Posted by: Craig Woolheater on December 31st, 2006
Birders hunt elusive wonder
Experts scour Congaree Swamp for ivory-billed woodpecker
Wednesday, December 27, 2006
BY BO PETERSEN
The Post and Courier (Charleston, SC)
GADSDEN – The deeper into the swamp the birders go, the quieter they get.
They look tiny and elfin beneath the mammoth sweet gum and tupelo trees. Their prey is the elusive ivory-billed woodpecker.
The woodpecker is the bird of dreams, red-crested with white-patched wings, a distinctive single or double rap when it pecks and a tiny, shrill, trumpeting call. It is one of the largest woodpeckers in the world – if it still is in the world. The bird supposedly became extinct in the 1940s. Rumors of sightings have haunted ornithologists ever since.
An ivory-billed woodpecker would be a birder’s Holy Grail. To find one at Christmas would be that golden chalice gift-wrapped.
The half-dozen birders mucking through the bottoms of the vast Congaree Swamp include four members of the Cornell University ornithology lab mobile search team – a select group of some of the foremost woodpecker experts in the world. They wear camouflage hip waders. They’re looking for "scaling," scratches on trees.
Field technician Nathan Banfield carries a global positioning satellite device, binoculars, a video camera, two still cameras, including one with video capability, and a scope that can make a bird at 70 meters look like it’s feeding out of your hand. That’s along with a full backpack carrying two large batteries to power listening devices that will be strapped to trees.
Banfield waded waist-deep in an Arkansas swamp trying to track down an ivory-billed woodpecker spotted in a disputed sighting in 2004. He lives to snap the shutter on an image that proves indisputably that the mythic bird is still alive.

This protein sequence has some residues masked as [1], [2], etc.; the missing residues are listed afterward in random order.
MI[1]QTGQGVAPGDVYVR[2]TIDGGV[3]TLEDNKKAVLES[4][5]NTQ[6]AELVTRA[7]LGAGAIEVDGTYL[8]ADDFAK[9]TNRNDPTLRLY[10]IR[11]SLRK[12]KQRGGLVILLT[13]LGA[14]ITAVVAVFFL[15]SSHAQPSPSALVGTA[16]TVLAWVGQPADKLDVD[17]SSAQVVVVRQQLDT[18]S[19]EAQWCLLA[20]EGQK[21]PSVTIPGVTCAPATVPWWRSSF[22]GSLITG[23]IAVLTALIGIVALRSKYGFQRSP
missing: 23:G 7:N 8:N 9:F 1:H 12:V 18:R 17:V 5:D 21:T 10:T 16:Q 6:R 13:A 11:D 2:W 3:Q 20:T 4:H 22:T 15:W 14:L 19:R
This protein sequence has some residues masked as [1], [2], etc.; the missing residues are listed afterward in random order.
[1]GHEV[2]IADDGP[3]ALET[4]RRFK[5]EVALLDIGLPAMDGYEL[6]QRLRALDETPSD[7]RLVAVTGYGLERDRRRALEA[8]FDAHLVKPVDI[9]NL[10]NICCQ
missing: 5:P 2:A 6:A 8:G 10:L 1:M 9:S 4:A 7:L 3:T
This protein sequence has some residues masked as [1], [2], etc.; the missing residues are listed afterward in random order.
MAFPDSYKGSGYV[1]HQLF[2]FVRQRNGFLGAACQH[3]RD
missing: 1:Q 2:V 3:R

"I’ve felt close a number of times. You get down here in these trees and you feel like, ‘any moment,’" he said.
‘Symbolic and iconic’
The ivory-billed woodpecker sighting in Arkansas in 2004 electrified the conservation community and set off an everybody-and-anybody search of bottomlands throughout the country where sightings of the birds have been reported over the years.
But despite intense searching, the Arkansas bird or birds have not been spotted again.
The Congaree Swamp is 26,000-acres of virgin-growth hardwood bottomland and bluffs that is a national park in the Midlands near Columbia, maybe the largest expanse of ivory-billed woodpecker country still intact in the United States. Nearly all of it is considered good habitat for the nomadic, loner birds. It is one of those places where the rumors persist.
The search for the bird in the Congaree is in its second year, paid for by about $100,000 in U.S. Fish and Wildlife Service, U.S. Forest Service and U.S. Park Service grants. The Cornell team will be there a few weeks. The Nature Conservancy will carry on the work through most of the winter.
It might well be a chimera, a pursuit of something no more substantial than a mirage. The ivory-billed is so similar to the relatively common pileated woodpecker that even the Arkansas sighting leaves some experts skeptical.
But the possibility, like everything else about this bird, is tantalizing. A computer search of hours of on-site recordings made in the Congaree last year gleaned a few distinctive raps.
"I can guarantee you the service would not be going to the lengths we are if there were not enough confirmation, not credible reports," said Jennifer Koches, spokeswoman for the U.S. Fish and Wildlife Service, the federal agency whose oversight is protecting endangered species.
Leading the birders through the dank, drizzly Congaree is Martjan Lammertink, acknowledged internationally to be "the man" when it comes to large woodpeckers. He is the expert that Cornell brought in to hunt for ivory-bills after the 2004 sighting set off a searching frenzy.